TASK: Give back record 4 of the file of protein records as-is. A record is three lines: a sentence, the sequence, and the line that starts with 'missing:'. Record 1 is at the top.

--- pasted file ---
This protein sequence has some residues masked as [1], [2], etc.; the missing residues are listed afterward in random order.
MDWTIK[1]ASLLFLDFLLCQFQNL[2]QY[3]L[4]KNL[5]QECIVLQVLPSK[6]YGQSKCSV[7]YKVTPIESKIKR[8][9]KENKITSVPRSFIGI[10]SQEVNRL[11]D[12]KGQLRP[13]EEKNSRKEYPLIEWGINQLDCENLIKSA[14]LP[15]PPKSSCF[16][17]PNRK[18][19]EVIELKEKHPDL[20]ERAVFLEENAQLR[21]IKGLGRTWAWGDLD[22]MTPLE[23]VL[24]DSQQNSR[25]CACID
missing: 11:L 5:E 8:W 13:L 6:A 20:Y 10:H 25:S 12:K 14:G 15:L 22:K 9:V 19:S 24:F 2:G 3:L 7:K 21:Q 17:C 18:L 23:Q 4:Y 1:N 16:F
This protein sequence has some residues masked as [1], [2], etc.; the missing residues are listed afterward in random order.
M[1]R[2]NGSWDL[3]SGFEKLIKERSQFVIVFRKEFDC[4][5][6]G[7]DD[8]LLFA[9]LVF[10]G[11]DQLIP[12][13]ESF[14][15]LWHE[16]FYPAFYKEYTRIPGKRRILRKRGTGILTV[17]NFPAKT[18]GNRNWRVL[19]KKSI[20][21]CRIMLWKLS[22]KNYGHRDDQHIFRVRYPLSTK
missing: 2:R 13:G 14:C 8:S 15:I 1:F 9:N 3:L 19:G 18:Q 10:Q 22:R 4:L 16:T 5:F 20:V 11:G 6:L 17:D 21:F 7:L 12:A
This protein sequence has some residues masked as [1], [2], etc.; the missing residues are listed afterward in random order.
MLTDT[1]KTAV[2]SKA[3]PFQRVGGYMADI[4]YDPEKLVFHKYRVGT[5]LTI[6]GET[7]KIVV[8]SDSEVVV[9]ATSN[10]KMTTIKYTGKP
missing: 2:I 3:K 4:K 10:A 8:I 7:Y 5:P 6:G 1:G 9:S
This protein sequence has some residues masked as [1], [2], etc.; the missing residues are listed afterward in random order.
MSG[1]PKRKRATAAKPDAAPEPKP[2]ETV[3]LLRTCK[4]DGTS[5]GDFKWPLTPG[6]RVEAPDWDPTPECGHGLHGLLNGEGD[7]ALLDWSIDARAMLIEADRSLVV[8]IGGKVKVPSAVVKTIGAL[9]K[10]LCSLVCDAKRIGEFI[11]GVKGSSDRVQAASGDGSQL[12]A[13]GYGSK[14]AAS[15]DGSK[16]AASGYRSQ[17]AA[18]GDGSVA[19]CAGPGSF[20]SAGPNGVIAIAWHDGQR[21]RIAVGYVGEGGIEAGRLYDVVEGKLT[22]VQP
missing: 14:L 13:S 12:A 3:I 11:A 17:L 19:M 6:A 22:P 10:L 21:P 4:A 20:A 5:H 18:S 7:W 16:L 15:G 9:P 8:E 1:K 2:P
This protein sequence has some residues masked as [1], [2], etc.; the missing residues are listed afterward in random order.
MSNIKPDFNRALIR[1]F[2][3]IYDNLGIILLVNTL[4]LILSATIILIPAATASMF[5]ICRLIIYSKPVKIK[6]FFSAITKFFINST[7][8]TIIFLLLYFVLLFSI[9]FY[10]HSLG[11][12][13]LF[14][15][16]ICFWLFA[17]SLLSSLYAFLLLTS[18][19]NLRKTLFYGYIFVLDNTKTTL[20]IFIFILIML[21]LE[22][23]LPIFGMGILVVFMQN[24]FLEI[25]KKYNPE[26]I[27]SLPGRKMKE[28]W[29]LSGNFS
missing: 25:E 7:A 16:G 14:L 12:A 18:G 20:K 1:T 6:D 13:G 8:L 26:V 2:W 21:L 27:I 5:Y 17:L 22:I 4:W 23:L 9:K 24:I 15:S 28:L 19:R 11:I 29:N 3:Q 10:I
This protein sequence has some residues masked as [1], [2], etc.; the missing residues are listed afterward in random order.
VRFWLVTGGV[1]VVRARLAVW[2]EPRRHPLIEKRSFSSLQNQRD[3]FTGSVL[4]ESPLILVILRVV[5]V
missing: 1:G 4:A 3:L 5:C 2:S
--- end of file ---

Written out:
This protein sequence has some residues masked as [1], [2], etc.; the missing residues are listed afterward in random order.
MSG[1]PKRKRATAAKPDAAPEPKP[2]ETV[3]LLRTCK[4]DGTS[5]GDFKWPLTPG[6]RVEAPDWDPTPECGHGLHGLLNGEGD[7]ALLDWSIDARAMLIEADRSLVV[8]IGGKVKVPSAVVKTIGAL[9]K[10]LCSLVCDAKRIGEFI[11]GVKGSSDRVQAASGDGSQL[12]A[13]GYGSK[14]AAS[15]DGSK[16]AASGYRSQ[17]AA[18]GDGSVA[19]CAGPGSF[20]SAGPNGVIAIAWHDGQR[21]RIAVGYVGEGGIEAGRLYDVVEGKLT[22]VQP
missing: 14:L 13:S 12:A 3:I 11:A 17:L 19:M 6:A 22:P 10:L 21:P 4:A 20:A 5:H 18:S 7:W 16:L 15:G 9:P 8:E 1:K 2:P